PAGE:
domingo, 30 de novembro de 2014

Eleusis by Georg Wilhelm Friedrich Hegel


 

The mystic philosopher Hegel dedicated this poem to his friend Johann Christian Friedrich Hölderlin in August 1796. The two had first met at the Tübingen Seminary in 1788, and had remained in contact. Rich in mystical symbolism, the poem expresses the importance of the ancient mystery schools to these eighteenth century philosophers and literary figures.


Oh! If the doors of your sanctuary should
crumble by themselves
O Ceres, you who reigned in Eleusis!
Drunk with enthusiasm, I would
shiver with your nearness,
I would understand your revelations,
I would interpret the lofty meaning of the
images, I would hear
the hymns at the gods’ banquets,
the lofty maxims of their counsel.
Even your hallways have ceased to echo,
Goddess!
The circle of the gods has fled back to
Olympus
from the consecrated altars;
fled from the tomb of profaned humanity,
the innocent genius who enchanted them
here! —
The wisdom of your priests is silent, not one
note of the sacred
initiations preserved for us—and in vain
strive
the scholars, their curiosity greater than their
love
of wisdom (the seekers possess this love and
they disdain you)—to master it they dig
for words,
in which your lofty meaning might be
engraved!
In vain! Only dust and ashes do they seize,
where your life returns no more for them.
And yet, even rotting and lifeless they
congratulate themselves,
the eternally dead!—easily satisfied—in vain
—no sign
remains of your celebration, no trace of an
image.
For the son of the initiation the lofty
doctrine was too full,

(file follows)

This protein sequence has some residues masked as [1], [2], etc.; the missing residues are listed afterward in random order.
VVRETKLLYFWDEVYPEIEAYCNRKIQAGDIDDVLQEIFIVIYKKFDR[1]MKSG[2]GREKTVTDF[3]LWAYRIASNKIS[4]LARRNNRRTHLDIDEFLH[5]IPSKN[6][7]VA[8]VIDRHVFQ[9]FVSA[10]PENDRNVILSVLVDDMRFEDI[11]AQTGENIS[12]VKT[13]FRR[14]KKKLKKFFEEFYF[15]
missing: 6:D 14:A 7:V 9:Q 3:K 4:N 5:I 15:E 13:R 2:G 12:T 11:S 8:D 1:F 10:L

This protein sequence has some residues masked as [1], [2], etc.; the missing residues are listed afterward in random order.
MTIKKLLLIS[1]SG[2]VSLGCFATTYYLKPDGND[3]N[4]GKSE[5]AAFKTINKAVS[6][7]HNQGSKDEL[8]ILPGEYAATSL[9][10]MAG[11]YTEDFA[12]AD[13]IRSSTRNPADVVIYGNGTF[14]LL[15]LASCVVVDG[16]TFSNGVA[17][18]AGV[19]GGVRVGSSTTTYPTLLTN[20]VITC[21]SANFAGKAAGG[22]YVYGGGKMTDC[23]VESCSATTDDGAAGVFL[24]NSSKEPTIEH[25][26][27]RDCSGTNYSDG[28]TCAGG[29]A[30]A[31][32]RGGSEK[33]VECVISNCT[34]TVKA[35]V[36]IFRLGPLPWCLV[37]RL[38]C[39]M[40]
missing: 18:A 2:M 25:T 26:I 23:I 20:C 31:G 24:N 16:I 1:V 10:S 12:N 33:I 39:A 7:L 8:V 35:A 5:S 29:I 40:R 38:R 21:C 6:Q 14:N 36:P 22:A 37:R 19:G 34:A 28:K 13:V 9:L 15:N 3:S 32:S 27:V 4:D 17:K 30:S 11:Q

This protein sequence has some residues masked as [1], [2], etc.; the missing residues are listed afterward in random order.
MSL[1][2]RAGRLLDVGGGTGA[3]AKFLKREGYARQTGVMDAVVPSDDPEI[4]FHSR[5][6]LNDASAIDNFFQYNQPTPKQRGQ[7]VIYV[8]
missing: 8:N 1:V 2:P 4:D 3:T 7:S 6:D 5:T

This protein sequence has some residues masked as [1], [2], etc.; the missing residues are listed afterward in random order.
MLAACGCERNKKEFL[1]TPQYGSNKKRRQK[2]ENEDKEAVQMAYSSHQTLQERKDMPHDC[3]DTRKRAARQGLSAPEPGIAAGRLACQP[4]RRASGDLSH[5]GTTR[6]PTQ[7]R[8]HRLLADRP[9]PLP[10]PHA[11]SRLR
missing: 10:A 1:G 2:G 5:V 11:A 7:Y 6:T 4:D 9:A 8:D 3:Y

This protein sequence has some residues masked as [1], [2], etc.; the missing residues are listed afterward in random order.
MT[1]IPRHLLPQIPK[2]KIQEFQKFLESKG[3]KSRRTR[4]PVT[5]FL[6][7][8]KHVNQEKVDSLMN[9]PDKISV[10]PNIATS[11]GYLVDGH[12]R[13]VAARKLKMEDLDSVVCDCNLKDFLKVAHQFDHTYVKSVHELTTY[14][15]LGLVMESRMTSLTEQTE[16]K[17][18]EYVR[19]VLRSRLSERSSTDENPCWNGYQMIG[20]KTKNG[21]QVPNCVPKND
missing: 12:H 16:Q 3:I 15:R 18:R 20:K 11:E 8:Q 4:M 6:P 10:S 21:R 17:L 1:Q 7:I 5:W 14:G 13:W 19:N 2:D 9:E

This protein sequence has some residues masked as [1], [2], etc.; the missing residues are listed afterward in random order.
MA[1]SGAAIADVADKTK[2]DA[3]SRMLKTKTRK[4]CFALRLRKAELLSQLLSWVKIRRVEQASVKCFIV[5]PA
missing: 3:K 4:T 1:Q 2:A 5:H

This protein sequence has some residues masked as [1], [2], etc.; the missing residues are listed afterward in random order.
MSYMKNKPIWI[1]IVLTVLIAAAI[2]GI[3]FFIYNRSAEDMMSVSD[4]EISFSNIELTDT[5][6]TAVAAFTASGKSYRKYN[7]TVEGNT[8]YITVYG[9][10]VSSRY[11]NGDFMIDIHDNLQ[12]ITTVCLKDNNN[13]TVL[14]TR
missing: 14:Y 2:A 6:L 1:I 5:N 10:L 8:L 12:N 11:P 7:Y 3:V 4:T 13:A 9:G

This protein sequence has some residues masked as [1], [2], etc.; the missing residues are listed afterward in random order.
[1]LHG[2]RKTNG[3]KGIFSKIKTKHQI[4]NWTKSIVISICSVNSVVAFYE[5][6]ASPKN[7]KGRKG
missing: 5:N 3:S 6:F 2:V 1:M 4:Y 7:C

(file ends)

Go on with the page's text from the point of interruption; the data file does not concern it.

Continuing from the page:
the profundity of the ineffable sentiment was
too sacred,
for him to value the desiccated signs.
Now thought does not raise up the spirit,
sunken beyond time and space to purify
infinity,
it forgets itself, and now once again its
consciousness
is aroused. He who should want to speak
about it with others,
would have to speak the language of angels,
would have to experience the poverty of
words.
He is horrified of having thought so little of
the sacred,
of having made so little of it, that speech
seems to him a
sin, and though still alive, he closes his
mouth.
That which the initiate prohibits himself, a
sage
law also prohibits the poorest souls: to make
known
what he had seen, heard, felt during the
sacred night:
so that even the best part of his prayers
was not disturbed by the clamor of their
disorder,
and the empty chattering did not dispose
him toward the sacred,
and this was not dragged in the mud, but
was entrusted to memory—so that it did
not become
a plaything or the ware of some sophist,
who would have sold it like an obolus,
or the mantle of an eloquent hypocrite or
even
the rod of a joyful youth, or become so
empty
at the end, that only in the echo
of foreign tongues would it find its roots.
Your sons, Oh Goddess, miserly with your
honor, did not
carry it through the streets and markets, but
they cultivated it
in the breast’s inner chambers.
And so you did not live on their lips.
Their life honored you. And you live still in
their acts.
Even tonight, sacred divinity, I heard you.
Often the life of your children reveals you,
and I introduce you as the soul of their acts!
You are the lofty meaning, the true faith,
which, divine when all else crumbles, does
not falter.